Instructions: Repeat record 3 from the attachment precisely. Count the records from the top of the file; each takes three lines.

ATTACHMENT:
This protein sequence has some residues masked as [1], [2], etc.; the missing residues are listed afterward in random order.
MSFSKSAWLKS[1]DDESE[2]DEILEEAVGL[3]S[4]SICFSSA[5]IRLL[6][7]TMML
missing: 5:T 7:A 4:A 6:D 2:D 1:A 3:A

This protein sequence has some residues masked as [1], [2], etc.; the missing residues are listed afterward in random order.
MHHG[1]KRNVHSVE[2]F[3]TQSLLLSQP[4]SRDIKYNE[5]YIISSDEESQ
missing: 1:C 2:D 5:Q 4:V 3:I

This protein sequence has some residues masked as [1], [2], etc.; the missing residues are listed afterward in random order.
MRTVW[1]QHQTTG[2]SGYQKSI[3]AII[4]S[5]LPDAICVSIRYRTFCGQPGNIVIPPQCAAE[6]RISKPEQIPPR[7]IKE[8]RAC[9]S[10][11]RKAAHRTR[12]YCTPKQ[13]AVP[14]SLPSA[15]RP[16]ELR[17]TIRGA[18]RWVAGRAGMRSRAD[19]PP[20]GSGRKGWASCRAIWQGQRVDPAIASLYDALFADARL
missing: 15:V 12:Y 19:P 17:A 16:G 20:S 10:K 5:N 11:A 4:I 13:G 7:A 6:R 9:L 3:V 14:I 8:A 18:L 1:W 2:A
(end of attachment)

This protein sequence has some residues masked as [1], [2], etc.; the missing residues are listed afterward in random order.
MRTVW[1]QHQTTG[2]SGYQKSI[3]AII[4]S[5]LPDAICVSIRYRTFCGQPGNIVIPPQCAAE[6]RISKPEQIPPR[7]IKE[8]RAC[9]S[10][11]RKAAHRTR[12]YCTPKQ[13]AVP[14]SLPSA[15]RP[16]ELR[17]TIRGA[18]RWVAGRAGMRSRAD[19]PP[20]GSGRKGWASCRAIWQGQRVDPAIASLYDALFADARL
missing: 15:V 12:Y 19:P 17:A 16:G 20:S 10:K 5:N 11:A 4:I 13:G 7:A 6:R 9:L 3:V 14:I 8:A 18:L 1:W 2:A